Remains of woody plants from Saouga, a medieval west African village

  • Neumann K
  • Kahlheber S
  • Uebel D
  • 22


    Mendeley users who have this article in their library.
  • 34


    Citations of this article.


Charcoal, fruits and seeds of woody plants have been studied from a
settlement mound in the Sahel of Burkina Faso. The archaeobotanical
results provide information on economy and environmental conditions at
the periphery of the medieval kingdom of Songhai at around 1000 A.D.
Millet (Pennisetum americanum) was the basic crop, cultivated in fields
in which also grew useful trees (park savannas). Besides millet, fruits
of the park savanna trees and other wild woody plants were an important
part of the diet. Stratigraphical changes in the charcoal diagram
indicate that millet production was intensified and the park savanna
system established in the course of mound formation. The charcoal
results show that the vegetation around 1000 A.D. was more diverse than
today, containing many Sahelo-Sudanian elements which cannot be found in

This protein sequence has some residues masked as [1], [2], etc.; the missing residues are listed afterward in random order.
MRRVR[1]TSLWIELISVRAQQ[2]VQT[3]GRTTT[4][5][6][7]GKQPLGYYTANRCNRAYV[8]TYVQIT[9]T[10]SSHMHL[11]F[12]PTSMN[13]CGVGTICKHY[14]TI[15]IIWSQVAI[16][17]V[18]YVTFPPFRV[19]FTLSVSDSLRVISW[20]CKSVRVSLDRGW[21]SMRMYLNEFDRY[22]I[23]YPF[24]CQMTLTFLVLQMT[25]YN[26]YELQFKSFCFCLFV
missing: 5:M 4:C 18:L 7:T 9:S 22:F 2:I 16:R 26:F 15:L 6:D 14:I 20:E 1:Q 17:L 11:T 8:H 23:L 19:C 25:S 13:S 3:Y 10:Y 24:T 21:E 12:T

the area any more. This indicates slightly higher precipitation than
today but also less severe human impact.

Author-supplied keywords

  • Burkina Faso
  • Charred wood
  • Fruits of woody plants
  • Middle Ages
  • Sahel

Get free article suggestions today

Mendeley saves you time finding and organizing research

Sign up here
Already have an account ?Sign in

Find this document

Get full text


  • Katharina Neumann

  • Stefanie Kahlheber

  • Dirk Uebel

Cite this document

Choose a citation style from the tabs below

Save time finding and organizing research with Mendeley

Sign up for free